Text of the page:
When someone walks into Belly Buster Sub Shoppe, owner Tracey Mills or one of her employees rushes to the door with a bottle of cleaning spray and a rag to clean the door handles with their glove-covered hands.
After the person leaves, they do it again.
Under normal circumstances, Mills would hope her customers would walk into the store and smell the meats, the cheese, the fresh bread. Now, she hopes they can’t smell the food at all. She’d rather customers would just smell that it’s clean.
Much has changed since the administration of Gov. Mike DeWine issued guidelines and edicts and made suggestions to try to stem the spread of the COVID-19 coronavirus in Ohio. Schools are closed. Restaurants and bars are closed for all but take-out. Non-essential businesses and public places are locked up tight.
It was a sudden change for a pandemic that started last year in China, and spread to other parts of the world.
It appears the effects of the pandemic first reached Brookfield in a public way when the Brookfield Historical Society on March 6 posted on Facebook that it had canceled its March 12 meeting “due to personal scheduling and concern over the virus.”
Things cascaded the next week when Penn State Shenango in Sharon canceled Earth Fest, which had been scheduled for April 4, and the Upcycled Art Contest that Brookfield students have entered and won prizes in over the years; the family of Trey Filer postponed Treystock, the annual rock concert and charity fundraiser, which had been set for April 4 at Tiffany’s Event Center, Brookfield; and Trumbull County Planning Commission Executive Director Julie Green said public outreach efforts in regards to the revitalization project in southern Masury had been postponed.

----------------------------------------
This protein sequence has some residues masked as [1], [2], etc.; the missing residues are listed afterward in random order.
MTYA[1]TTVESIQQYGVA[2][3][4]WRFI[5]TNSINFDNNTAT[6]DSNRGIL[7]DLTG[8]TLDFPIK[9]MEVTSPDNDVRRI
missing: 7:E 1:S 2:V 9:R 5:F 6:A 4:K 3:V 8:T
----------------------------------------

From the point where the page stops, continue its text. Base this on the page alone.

Other cancellations followed: Brookfield school Supt. Toby Gibson’s “Saturday Morning Coffee” public event; the Brookfield High School Football Booster Club’s “Night at the Races” fundraiser; and Brookfield United Methodist Church’s spaghetti dinner and spring craft show.
The governor speaks
The DeWine administration on March 12 ordered schools to close for three weeks beginning March 17, and barred any event that “brings together 100 or more persons in a single room or a single space at the same time.”